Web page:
Double cut, dry aged and smoked short ribs from Gold Hill Cattle Farm (Waverly, Ala) paired with collard green colcannon, and PBR onion rings, with butter barbeque sauce. the chef proudly proclaims “I promise these are the best smoked short ribs in the state of Alabama at this very moment.” Like a miner who has just struck gold, or the all too familiar moment an artist paints with a stroke of genius, his enthusiasm for his work lights of the room. His staff shine with pride,and the exuberance among the line spills forth. It is contagious and we are all overwhelmed with delight, eager to try the latest creation.
From my table, I can see into the kitchen. Two chefs stack and carefully arrange the components of this dish on a butcher tray. They pause for a photo opp. Although I’m anxious with anticipation, I wait somewhat patiently, hoping they catch the right lighting, to share this image with fans and followers. When David arrives, I ask if they captured a picture. In the current age, there is a benefit to imagery, affording all the opportunity to savor the memory of such extravagance long after the occasion. Aside from their intent to share, I too have my intentions. Anything worth writing about should be written, and accompanying pictorial content makes for a pleasant addition.
This occasion calls for special dishes which David pulls from the kitchen. We chat for a moment about cutlery, and then retract any statement about it, as for this, none is needed. The meat falls from the bone with savory drips onto the pan. Rich and hearty collard green colcannon pair brilliantly with the butter barbeque sauce. PBR onion rings are a perfect accompaniment for this chef curated meat and potatoes concoction that is simply satisfying.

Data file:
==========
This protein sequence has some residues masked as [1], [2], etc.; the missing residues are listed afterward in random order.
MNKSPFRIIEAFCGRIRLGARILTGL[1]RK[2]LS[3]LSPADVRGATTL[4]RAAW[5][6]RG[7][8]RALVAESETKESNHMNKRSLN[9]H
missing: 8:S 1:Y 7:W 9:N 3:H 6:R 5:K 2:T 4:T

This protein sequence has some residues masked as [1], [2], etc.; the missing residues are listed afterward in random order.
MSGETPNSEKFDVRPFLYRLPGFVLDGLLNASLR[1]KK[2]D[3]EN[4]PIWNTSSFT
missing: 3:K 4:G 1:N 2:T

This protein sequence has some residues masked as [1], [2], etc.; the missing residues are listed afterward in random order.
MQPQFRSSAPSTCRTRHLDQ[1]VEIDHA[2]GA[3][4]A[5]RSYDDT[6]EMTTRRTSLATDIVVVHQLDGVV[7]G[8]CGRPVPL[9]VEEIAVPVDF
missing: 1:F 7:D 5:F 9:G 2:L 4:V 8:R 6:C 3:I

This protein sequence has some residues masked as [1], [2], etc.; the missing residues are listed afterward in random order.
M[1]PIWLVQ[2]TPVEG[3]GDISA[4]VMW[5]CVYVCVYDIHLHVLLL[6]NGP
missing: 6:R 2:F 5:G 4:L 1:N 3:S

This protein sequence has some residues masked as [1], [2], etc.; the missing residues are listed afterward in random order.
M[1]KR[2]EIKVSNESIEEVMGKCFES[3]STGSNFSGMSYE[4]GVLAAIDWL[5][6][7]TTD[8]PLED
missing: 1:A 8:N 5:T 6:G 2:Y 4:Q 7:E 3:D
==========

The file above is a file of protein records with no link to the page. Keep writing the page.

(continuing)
Following a dinner of this magnitude, dessert is out of the question. However, recent visits to Bow & Arrow have provided opportunities to pair lighter fare with locally roasted Mamma Mocha’s coffee served conscientiously in your choice of unique or whimsical coffee mug. Bow & Arrow in their continued endeavors to be respectful stewards of people and planet, they have eliminated paper coffee cups, and offer straw alternatives. The dessert menu reads like a grandmother’s well-worn cookbook, boasting selections fit for any Sunday luncheon on the grounds or lakeside picnic. When looking for the best pecan or lemon meringue pie, you reach for the heirloom recipe box in the cupboard and set to work making the faithful recipe passed down through time. The only other way to experience something of worthy resemblance is to make your way to Bow & Arrow and try whatever Chef Caleb Fischer has added to the menu. His banana pudding with homemade vanilla wafers is second to none. Refreshing as the rain, and as honest as the farm harvest, the work of these Alabama chefs raises the bar.
*special acknowledgements to Chef Bancroft, Chef Caleb Fischer, Bow & Arrow management and the team of stewards who make every experience exemplary
To learn more about the Farm to Table food scene, the farmers and chefs who are championing like endeavors in Lee County, Alabama follow Bow & Arrow, Acre, Chef David Bancroft on social media.